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Two Ukrainian political prisoners in occupied Donbas in critical condition

December 21, 2021 5:39 pmby Anastasiia Lapatina
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Ukrainian political prisoners, Olena Piekh (L) and Igor Nazarenko have faced torture while serving fabricated sentences in prisons of the occupied territories of Donbas. The Ukrainian government said on Dec. 20-21, 2021 that both Piekh and Nazarenko are in critical condition and require urgent treatment. (Courtesy)

Two Ukrainians imprisoned by Russian-led militants in the occupied Donbas, Igor Nazarenko and Olena Piekh, are in critical condition, according to Dec. 20-21 statements by Ukrainian Parliament’s Commissioner for Human Rights Ludmila Denisova.

The cases against both of the Ukrainians are politically motivated, the ombudsman said.

Nazarenko and Piekh are just two of hundreds of Ukrainian political prisoners confined in occupied Donbas. 

As of April 2021, there were 280 Ukrainians in prisons in the Russian-controlled areas of Donetsk and Luhansk oblasts. Most suffer from torture and are kept in inhumane, unsanitary conditions. 

Aside from the Donbas, 76 Ukrainian political prisoners were kept in Russia and 33 in Crimea as of February, according to Denisova.

Nazarenko is chronically ill, with a lung disease that requires regular preventive therapy. Lack of heating and unsanitary conditions in his prison can exacerbate the illness, Denisova said on Dec. 21. According to Nazarenko’s relatives, he is seriously sick, probably because of Covid-19. He has recently lost considerable weight and hasn’t received any medical care. 

Piekh needs urgent hospitalization due to knee and hip joints osteoarthritis, which developed after Piekh was tortured, according to Denisova’s Dec. 20 statement. Piekh also has varicose and chronic thrombophlebitis, which can lead to trophic ulcers and gangrene. Moreover, Piekh suffers from hypertension, severe epilepsy, angina, and visual impairment, and cannot move without a cane.

Denisova called on the International Committee of the Red Cross in Ukraine to pay an urgent visit to Nazarenko and Piekh, also asking the coordinator of the humanitarian working group within the Trilateral Contact Group Charlotte Relander to get personally involved to help Nazarenko and Piekh. 

Nazarenko 

Nazarenko, 48, was kidnapped by Russian-led militants in October 2017, when he was working as a surgeon at a hospital in occupied Donetsk. His location was unknown for a few days, until the militants came to his home with a search, accusing him of terrorism.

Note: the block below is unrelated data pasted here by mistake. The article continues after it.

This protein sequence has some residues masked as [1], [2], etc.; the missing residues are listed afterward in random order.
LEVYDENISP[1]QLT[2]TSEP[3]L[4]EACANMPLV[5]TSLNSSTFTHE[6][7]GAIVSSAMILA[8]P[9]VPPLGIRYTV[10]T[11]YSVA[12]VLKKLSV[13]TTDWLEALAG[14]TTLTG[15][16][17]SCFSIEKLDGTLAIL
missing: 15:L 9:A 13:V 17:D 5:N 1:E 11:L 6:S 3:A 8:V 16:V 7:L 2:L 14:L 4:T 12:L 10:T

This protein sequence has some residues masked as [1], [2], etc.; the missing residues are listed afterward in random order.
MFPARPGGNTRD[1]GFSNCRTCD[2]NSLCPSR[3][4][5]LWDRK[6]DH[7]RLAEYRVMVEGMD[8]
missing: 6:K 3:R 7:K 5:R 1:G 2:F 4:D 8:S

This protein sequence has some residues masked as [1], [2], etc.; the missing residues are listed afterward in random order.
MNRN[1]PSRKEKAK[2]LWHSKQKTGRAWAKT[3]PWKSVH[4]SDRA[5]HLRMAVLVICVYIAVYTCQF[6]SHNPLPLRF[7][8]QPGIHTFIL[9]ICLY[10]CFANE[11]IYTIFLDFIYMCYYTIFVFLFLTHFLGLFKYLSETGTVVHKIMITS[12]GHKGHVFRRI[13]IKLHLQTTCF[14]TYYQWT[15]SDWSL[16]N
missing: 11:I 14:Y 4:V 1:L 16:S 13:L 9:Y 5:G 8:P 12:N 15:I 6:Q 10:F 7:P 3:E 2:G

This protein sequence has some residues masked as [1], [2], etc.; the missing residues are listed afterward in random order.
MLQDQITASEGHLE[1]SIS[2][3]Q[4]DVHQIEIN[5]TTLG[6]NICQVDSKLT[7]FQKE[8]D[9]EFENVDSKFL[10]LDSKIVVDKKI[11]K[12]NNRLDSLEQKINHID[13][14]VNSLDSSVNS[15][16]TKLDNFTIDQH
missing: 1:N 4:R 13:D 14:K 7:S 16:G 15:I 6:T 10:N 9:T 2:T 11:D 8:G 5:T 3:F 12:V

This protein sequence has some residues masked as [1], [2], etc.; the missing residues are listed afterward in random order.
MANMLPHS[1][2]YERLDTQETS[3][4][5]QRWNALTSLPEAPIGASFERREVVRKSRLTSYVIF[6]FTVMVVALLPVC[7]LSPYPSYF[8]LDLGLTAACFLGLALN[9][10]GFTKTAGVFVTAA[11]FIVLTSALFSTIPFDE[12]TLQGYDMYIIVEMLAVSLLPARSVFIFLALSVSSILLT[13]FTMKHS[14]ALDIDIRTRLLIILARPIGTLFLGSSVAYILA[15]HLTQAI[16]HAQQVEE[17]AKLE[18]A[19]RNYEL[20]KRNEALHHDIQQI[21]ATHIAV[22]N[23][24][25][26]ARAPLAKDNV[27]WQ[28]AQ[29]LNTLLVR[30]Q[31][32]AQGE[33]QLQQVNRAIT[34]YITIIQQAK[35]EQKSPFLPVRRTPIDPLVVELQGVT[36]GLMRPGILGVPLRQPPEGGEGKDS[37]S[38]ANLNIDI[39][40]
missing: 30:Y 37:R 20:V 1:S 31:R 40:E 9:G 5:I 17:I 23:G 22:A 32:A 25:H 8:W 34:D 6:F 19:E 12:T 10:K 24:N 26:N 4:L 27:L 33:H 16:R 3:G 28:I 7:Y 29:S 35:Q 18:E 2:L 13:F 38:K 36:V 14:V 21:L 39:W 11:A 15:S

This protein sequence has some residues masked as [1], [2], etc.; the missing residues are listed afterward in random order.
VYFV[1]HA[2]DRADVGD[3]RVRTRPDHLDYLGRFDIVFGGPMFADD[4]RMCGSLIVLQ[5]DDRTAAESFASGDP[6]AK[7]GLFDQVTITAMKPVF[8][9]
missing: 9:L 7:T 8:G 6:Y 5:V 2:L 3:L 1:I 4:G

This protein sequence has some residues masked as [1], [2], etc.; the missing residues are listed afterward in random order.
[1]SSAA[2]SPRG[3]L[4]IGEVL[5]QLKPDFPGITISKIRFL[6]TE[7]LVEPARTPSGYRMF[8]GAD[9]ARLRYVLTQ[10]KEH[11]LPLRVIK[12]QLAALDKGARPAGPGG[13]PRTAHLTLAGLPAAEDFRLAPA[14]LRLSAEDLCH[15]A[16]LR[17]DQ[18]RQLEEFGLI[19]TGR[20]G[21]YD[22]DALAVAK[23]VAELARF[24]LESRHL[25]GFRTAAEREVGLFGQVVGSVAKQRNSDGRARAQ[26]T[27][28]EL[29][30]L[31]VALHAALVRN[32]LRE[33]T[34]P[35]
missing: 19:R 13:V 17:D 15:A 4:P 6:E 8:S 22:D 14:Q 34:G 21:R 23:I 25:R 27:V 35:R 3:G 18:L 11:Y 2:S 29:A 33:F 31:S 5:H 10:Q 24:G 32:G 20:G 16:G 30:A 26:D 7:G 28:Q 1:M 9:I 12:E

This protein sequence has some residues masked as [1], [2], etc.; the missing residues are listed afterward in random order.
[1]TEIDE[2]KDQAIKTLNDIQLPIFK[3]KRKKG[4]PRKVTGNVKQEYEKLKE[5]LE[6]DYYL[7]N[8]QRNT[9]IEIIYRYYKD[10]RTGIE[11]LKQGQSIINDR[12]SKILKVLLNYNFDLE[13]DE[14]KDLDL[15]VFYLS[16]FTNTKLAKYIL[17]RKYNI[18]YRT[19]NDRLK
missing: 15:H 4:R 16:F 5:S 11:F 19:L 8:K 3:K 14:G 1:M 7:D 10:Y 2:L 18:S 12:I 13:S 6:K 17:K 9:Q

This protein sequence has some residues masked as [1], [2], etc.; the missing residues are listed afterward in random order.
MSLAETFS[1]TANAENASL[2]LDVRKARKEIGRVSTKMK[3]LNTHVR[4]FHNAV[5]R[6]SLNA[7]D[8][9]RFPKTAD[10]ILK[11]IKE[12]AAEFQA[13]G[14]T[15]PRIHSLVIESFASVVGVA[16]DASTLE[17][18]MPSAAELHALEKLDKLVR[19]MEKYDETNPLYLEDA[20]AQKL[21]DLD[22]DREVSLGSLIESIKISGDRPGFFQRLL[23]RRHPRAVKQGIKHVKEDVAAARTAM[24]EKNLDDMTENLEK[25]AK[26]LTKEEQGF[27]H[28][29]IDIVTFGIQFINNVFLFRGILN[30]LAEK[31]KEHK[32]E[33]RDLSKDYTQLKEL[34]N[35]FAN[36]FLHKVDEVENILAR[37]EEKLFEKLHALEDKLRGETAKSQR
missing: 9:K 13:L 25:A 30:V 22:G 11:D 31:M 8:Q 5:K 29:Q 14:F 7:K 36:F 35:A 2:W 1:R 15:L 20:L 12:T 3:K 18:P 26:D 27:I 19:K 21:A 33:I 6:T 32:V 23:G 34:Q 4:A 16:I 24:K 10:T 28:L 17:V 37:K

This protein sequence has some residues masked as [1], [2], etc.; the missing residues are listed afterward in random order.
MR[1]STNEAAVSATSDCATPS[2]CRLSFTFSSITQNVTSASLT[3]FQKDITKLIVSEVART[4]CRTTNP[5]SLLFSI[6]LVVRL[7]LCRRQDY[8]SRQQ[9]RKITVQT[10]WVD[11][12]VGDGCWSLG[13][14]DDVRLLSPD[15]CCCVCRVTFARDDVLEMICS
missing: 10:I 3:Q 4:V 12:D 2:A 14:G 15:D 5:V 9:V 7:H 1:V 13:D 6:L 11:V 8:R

Two years later, Nazarenko was sentenced to 11 years in maximum-security prison for alleged spying. He was also subjected to physical and psychological torture, according to Denisova. 

Piekh

Piekh, 50, was arrested in August 2018 in occupied Horlivka, Ukrainian news outlet Novynarnia reported. After searching her apartment, militants handcuffed Piekh and kept her outside in the sun for five hours, eventually putting a sack over her head. 

Over the next three months, militants tortured Piekh to make her plea guilty of high treason, according to Novynarnia. Denisova said that Piekh was given electric shocks and strangled with a plastic bag. Russian-led forces screwed screws into her knees and twice staged mock executions.

The torture was so unbearable that Piekh attempted a suicide by cutting her arms, according to Novynarnia. She survived -- militants just wrapped her arms in cloth and left her without proper medical care. 

In March of 2020 Piekh was sentenced to 13 years of confinement for high treason. 

“My mother was sentenced to 13 years for a Ukrainian passport,” her daughter, Izabella, told Novynarnia.

“She has Ukrainian documents, lives in Ukraine and just loves her country. She has never done anything criminal.”

The treatment of Nazarenko and Piekh “violates not only Ukrainian law but also international law, including the 1949 Geneva Conventions on the Rules of War, the Additional Protocols to the 1977 Geneva Conventions and the 1950 European Convention for the Protection of Human Rights and Fundamental Freedoms,” Denisova said. 

Anastasiia Lapatina
Author: Anastasiia Lapatina

Anastasiia Lapatina is a national reporter at the Kyiv Independent. She previously worked in the same role at the Kyiv Post and has focused on politics and human rights, publishing stories about Crimea, Donbas, and Ukrainians in conflict zones such as Afghanistan, Syria, and Gaza. She’s currently finishing a BA in International Relations at the University of British Columbia in Canada.

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